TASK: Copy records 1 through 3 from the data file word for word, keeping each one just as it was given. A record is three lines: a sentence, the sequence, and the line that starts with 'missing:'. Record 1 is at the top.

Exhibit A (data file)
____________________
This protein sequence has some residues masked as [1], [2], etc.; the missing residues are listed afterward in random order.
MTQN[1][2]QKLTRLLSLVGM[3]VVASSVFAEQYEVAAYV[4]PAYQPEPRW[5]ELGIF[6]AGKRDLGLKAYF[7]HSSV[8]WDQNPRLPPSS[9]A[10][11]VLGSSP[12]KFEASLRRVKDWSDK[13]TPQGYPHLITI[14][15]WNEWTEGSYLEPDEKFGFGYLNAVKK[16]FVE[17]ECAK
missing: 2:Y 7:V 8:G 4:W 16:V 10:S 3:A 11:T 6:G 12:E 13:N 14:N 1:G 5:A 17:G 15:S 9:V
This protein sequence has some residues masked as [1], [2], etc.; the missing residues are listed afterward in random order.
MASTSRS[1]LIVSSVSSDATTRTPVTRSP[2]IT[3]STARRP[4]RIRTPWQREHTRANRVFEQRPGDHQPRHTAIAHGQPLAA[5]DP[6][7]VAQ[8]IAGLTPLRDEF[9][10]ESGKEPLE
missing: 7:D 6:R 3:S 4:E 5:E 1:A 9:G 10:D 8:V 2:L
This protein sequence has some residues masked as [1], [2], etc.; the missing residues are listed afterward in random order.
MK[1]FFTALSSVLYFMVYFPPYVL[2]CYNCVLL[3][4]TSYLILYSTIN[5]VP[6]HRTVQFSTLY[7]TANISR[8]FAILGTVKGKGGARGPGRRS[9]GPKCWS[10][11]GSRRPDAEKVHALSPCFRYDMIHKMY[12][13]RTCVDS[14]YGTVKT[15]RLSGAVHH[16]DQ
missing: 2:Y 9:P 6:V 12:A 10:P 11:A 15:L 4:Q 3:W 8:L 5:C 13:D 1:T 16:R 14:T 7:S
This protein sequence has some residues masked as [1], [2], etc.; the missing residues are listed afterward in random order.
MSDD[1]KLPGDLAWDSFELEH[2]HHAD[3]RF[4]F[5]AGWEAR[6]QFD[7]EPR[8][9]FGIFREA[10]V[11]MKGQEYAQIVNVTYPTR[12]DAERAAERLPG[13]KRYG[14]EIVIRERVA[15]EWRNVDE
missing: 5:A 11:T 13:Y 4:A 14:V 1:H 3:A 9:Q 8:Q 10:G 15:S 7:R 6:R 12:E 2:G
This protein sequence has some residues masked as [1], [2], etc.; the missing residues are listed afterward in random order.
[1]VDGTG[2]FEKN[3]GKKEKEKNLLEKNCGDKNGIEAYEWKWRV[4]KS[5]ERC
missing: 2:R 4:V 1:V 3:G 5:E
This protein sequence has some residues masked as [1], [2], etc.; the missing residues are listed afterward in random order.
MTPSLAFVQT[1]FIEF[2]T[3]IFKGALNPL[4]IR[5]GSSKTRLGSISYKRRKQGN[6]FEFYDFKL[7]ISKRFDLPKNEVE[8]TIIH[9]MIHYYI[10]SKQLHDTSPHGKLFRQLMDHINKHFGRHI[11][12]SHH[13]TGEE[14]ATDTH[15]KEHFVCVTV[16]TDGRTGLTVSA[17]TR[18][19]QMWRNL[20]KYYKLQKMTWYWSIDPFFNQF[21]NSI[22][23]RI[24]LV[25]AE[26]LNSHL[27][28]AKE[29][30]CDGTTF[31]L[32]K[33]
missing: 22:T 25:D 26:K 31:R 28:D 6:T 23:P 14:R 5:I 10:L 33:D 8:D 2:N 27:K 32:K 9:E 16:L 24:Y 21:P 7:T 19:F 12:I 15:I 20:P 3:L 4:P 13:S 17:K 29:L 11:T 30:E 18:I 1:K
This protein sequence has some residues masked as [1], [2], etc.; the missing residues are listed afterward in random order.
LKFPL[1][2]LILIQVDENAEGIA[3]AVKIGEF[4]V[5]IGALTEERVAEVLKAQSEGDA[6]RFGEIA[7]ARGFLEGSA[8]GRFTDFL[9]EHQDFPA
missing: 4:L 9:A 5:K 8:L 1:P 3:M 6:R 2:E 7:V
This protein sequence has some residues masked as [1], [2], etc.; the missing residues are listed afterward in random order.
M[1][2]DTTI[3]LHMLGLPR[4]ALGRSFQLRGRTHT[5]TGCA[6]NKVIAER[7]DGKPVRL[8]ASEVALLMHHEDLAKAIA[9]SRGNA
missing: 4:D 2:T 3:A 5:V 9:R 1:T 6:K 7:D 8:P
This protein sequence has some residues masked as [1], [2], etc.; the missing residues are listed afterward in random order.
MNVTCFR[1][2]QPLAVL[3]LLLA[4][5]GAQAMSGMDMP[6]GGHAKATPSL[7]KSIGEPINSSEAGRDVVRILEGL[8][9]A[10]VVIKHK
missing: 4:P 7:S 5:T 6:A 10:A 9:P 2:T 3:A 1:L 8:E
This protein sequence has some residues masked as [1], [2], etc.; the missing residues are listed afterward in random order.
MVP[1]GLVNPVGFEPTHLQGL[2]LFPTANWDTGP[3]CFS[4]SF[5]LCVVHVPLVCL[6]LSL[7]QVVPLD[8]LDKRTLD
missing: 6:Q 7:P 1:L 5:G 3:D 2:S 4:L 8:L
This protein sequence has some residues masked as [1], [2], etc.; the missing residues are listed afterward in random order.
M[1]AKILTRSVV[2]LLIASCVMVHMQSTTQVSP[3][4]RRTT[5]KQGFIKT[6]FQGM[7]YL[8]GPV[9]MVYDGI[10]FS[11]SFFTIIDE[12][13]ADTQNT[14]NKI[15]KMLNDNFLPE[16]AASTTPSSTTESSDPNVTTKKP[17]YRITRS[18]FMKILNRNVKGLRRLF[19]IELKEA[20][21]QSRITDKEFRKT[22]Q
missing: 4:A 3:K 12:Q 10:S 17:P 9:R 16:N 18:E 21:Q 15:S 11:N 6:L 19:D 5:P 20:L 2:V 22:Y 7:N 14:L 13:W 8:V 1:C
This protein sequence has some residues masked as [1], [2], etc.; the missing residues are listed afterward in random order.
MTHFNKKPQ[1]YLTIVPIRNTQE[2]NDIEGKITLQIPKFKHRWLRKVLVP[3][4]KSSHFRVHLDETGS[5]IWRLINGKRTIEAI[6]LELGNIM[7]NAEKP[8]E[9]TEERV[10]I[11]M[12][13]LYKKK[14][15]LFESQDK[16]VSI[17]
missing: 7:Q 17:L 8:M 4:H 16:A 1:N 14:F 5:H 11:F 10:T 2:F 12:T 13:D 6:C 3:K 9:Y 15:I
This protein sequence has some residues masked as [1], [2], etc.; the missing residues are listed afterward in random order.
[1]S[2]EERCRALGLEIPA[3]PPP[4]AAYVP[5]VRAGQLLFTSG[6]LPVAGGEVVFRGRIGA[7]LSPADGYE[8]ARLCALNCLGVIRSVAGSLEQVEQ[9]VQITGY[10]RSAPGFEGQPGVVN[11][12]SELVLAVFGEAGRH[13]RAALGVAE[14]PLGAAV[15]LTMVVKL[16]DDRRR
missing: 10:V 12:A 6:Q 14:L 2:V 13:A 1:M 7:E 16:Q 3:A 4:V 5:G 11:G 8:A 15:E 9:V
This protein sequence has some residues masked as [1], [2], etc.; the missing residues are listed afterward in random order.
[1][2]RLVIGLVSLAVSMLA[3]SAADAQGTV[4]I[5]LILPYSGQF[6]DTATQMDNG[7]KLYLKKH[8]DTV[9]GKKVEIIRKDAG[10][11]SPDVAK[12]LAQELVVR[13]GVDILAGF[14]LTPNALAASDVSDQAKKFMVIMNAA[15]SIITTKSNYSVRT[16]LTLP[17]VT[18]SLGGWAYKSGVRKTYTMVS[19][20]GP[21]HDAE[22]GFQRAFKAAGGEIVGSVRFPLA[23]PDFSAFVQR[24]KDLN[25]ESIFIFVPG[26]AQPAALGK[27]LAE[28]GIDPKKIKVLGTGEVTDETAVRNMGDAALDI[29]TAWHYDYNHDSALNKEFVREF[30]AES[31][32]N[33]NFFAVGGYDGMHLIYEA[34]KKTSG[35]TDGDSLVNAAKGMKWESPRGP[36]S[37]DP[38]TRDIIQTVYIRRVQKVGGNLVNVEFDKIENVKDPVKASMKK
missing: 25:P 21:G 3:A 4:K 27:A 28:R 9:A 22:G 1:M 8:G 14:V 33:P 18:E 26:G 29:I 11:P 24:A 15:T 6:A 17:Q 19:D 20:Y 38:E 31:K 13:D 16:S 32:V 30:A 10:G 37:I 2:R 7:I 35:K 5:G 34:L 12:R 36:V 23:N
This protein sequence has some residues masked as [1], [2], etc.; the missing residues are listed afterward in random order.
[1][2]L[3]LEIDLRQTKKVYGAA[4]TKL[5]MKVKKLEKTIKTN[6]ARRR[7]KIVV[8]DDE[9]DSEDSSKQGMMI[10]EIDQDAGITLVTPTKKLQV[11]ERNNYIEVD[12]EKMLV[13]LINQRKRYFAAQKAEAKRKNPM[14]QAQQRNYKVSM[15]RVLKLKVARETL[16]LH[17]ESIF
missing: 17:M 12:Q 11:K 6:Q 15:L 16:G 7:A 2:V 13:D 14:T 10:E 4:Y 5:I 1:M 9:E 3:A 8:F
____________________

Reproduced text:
This protein sequence has some residues masked as [1], [2], etc.; the missing residues are listed afterward in random order.
MTQN[1][2]QKLTRLLSLVGM[3]VVASSVFAEQYEVAAYV[4]PAYQPEPRW[5]ELGIF[6]AGKRDLGLKAYF[7]HSSV[8]WDQNPRLPPSS[9]A[10][11]VLGSSP[12]KFEASLRRVKDWSDK[13]TPQGYPHLITI[14][15]WNEWTEGSYLEPDEKFGFGYLNAVKK[16]FVE[17]ECAK
missing: 2:Y 7:V 8:G 4:W 16:V 10:S 3:A 11:T 6:G 12:E 13:N 14:N 1:G 5:A 17:G 15:S 9:V
This protein sequence has some residues masked as [1], [2], etc.; the missing residues are listed afterward in random order.
MASTSRS[1]LIVSSVSSDATTRTPVTRSP[2]IT[3]STARRP[4]RIRTPWQREHTRANRVFEQRPGDHQPRHTAIAHGQPLAA[5]DP[6][7]VAQ[8]IAGLTPLRDEF[9][10]ESGKEPLE
missing: 7:D 6:R 3:S 4:E 5:E 1:A 9:G 10:D 8:V 2:L
This protein sequence has some residues masked as [1], [2], etc.; the missing residues are listed afterward in random order.
MK[1]FFTALSSVLYFMVYFPPYVL[2]CYNCVLL[3][4]TSYLILYSTIN[5]VP[6]HRTVQFSTLY[7]TANISR[8]FAILGTVKGKGGARGPGRRS[9]GPKCWS[10][11]GSRRPDAEKVHALSPCFRYDMIHKMY[12][13]RTCVDS[14]YGTVKT[15]RLSGAVHH[16]DQ
missing: 2:Y 9:P 6:V 12:A 10:P 11:A 15:L 4:Q 3:W 8:L 5:C 13:D 1:T 16:R 14:T 7:S